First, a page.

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Cold Calls, Teachable Moments

07/31/2018 11:08:27 PM

Jul31

As the only Reconstructionist rabbi in town, I get lots of “cold calls,” people calling not necessarily because they want to talk to this rabbi, but in order to talk to the rabbi of this type. On many occasions, the query is about officiating at a life cycle event for a member of the caller’s family. It could also be from an agency in the Jewish community or the region at large, say, to give the benediction at a special event, or someone with a specific Reconstructionist query.
 
A subset of the calls are cries de couer from folks seeking a knowledgeable, compassionate Jewish voice who will hear their Jewish pain, pain from their lives in closed sectors of the Jewish community. Recently, surely just by chance, I’ve had a spate of these calls, which reminded me of the first type of call I had received one summer a few years back.
 
The caller left a call-back number, but did not identify a reason for reaching out to me. I returned the call to [someone with a name like] “Jamie Rubenstein,” whose message only requested that he speak with the rabbi. When his voice mail kicked in, I was startled to hear identify himself as “Yankel Rubenstein,” of a prominent Jewish “outreach” organization, “outreach” being a somewhat euphemistic term referring to organizations that wish to turn Jewish youth and adults towards stricter observance.
 
When he reached me soon after I left him my direct line, I was startled when he immediately began to ask if I could help him connect to regional and national resources of Reform Judaism. My mind raced …… he’s just calling one of “us” at random, like there’s no difference amongst us apikorsim [Talmudic epithet for a heretic]; women trying to pray in a group at the Western Wall used to be pelted with stones by other Jews yelling “reformim!”; he has no idea who I am or what this congregation stands for….. these and other less charitable thoughts threatened to colour my end of the conversation.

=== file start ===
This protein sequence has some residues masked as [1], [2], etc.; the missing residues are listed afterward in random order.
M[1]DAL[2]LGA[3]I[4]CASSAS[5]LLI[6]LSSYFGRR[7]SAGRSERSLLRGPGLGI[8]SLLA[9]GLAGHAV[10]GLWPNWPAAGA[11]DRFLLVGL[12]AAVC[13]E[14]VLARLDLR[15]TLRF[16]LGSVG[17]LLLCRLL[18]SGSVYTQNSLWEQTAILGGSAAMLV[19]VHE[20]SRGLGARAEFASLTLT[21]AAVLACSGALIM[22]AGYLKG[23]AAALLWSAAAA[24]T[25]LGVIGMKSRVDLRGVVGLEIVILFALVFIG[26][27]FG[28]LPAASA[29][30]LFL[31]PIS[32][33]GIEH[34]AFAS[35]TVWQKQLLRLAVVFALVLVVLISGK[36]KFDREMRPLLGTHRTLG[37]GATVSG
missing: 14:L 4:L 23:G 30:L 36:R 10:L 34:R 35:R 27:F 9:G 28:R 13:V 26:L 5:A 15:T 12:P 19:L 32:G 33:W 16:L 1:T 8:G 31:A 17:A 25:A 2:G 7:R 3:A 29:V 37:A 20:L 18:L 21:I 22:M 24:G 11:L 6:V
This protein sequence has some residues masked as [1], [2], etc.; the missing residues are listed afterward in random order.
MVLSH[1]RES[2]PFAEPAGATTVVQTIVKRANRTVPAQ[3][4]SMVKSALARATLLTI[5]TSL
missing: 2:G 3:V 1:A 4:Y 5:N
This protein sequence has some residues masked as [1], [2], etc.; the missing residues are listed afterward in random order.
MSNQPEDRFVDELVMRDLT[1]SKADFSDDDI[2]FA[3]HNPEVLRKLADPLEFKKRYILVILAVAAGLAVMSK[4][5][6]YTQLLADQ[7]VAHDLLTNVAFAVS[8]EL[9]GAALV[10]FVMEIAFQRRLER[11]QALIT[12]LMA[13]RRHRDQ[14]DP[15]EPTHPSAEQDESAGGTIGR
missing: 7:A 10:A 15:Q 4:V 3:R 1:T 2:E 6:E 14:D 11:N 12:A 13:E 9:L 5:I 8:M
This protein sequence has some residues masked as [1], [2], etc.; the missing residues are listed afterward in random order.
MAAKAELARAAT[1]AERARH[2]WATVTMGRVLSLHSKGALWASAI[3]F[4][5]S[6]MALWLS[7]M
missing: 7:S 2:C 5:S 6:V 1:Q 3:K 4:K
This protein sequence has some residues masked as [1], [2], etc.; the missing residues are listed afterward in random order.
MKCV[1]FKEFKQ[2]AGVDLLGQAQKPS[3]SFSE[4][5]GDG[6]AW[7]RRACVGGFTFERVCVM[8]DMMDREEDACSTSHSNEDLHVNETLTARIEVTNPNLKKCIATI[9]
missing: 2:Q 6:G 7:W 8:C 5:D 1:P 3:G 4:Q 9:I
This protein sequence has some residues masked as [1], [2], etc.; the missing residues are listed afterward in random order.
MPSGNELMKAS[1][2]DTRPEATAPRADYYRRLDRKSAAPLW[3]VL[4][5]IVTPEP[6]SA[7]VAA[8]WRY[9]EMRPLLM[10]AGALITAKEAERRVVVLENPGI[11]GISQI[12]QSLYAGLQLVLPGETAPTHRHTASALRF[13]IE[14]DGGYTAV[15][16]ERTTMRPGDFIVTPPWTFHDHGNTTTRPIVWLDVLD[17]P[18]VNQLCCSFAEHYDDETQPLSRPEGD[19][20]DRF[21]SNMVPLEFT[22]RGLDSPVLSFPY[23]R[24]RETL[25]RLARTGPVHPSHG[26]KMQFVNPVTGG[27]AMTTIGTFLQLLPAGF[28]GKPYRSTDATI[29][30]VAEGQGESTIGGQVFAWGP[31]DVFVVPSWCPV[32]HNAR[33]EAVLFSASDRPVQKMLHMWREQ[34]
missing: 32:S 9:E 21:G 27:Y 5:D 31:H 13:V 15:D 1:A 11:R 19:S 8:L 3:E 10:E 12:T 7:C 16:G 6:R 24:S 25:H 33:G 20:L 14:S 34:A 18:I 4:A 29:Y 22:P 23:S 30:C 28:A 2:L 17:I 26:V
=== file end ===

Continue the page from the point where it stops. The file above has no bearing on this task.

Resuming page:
I could have simply told him he had picked the wrong shul, and sent him off to one of the Reform rabbis in the community. But I had a hunch, and summoning up all of my experience in interfaith and intra-faith dialogue, I chose another approach.
 
My instinct was rewarded. I was right in guessing the caller really didn’t have a clue that there were two different Jewish denominations that began with the letter “R,” and he was eager to learn about us. His questions about Reconstructionism opened up a broader discussion that touched on the range of perspectives towards halakha/Jewish law in the liberal denominations, women’s role in leadership and ritual, rabbinic training, patrilineal descent, and, most significantly, the notion of klal Yisrael, or the unity of the Jewish people.
 
It was a completely new notion to Mr. Rubenstein that “Reform” Jews could be actually committed to Judaism and Jewish ritual practices, or that going to “Temple” wasn’t just an activity, but a manifestation of a significant involvement in Jewish life. I suspect that even the notion of pluralism, while perhaps a familiar word, did not hold any substance in the internal discourse of his organization. My caller responded, genuinely, that these were new ideas to him. 
 
Over the years I have become a strong and uncompromising advocate for the religious legitimacy of our progressive approach to Judaism, in asserting that rabbis and communities across the denominational spectrum are legitimate inheritors of our sacred tradition. I will not officiate at a wedding where the Jewish couple want a second, “real” ketubah (traditional marriage contract) or conduct a baby naming when the parents will make sure their baby has a mikvah (ritual immersion) and “real” conversion if the mother is not Jewish. But I will always talk with those couples, and learn what is behind any such concerns and questions.
 
When I hung up the phone with Mr. Rubenstein, I had to acknowledge how necessary it is to be available for those “teachable moments,” especially the unexpected ones.
 
- Rabbi Liz

Fri, December 14 2018 6 Tevet 5779